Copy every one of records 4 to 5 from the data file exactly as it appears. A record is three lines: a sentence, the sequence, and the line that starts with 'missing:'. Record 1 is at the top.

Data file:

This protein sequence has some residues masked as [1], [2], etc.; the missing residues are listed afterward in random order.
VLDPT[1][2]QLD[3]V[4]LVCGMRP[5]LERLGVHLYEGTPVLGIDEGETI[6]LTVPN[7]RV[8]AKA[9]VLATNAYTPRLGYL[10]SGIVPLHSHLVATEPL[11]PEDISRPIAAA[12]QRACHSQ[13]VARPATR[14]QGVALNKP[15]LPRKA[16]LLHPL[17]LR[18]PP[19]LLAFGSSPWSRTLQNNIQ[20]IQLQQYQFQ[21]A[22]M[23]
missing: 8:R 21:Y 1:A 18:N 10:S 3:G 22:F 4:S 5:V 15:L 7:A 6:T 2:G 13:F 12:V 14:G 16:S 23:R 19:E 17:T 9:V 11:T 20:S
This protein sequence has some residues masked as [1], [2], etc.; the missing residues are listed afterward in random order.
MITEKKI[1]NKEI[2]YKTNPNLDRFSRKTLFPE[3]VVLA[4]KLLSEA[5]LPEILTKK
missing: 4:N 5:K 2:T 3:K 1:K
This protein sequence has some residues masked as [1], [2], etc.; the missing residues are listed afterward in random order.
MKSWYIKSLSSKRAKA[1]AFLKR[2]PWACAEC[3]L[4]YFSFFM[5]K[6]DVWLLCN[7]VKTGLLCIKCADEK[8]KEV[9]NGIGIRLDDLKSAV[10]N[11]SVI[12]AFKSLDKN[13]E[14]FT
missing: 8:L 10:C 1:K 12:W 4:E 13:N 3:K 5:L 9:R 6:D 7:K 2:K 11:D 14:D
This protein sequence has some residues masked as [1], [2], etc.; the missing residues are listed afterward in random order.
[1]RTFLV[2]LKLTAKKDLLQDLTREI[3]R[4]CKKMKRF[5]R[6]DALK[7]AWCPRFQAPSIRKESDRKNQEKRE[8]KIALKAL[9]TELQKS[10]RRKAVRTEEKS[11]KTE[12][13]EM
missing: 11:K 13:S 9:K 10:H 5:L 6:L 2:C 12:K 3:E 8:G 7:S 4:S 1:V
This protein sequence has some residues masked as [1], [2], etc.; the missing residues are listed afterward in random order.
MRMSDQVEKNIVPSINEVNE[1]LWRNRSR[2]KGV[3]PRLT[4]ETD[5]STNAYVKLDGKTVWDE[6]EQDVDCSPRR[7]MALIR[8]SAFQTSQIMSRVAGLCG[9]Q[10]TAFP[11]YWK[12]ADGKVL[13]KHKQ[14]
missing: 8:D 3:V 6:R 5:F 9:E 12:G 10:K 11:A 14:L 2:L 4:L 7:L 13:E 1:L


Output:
This protein sequence has some residues masked as [1], [2], etc.; the missing residues are listed afterward in random order.
[1]RTFLV[2]LKLTAKKDLLQDLTREI[3]R[4]CKKMKRF[5]R[6]DALK[7]AWCPRFQAPSIRKESDRKNQEKRE[8]KIALKAL[9]TELQKS[10]RRKAVRTEEKS[11]KTE[12][13]EM
missing: 11:K 13:S 9:K 10:H 5:L 6:L 2:C 12:K 3:E 8:G 7:S 4:S 1:V
This protein sequence has some residues masked as [1], [2], etc.; the missing residues are listed afterward in random order.
MRMSDQVEKNIVPSINEVNE[1]LWRNRSR[2]KGV[3]PRLT[4]ETD[5]STNAYVKLDGKTVWDE[6]EQDVDCSPRR[7]MALIR[8]SAFQTSQIMSRVAGLCG[9]Q[10]TAFP[11]YWK[12]ADGKVL[13]KHKQ[14]
missing: 8:D 3:V 6:R 5:F 9:E 12:G 10:K 11:A 14:L 2:L 4:L 7:L 13:E 1:L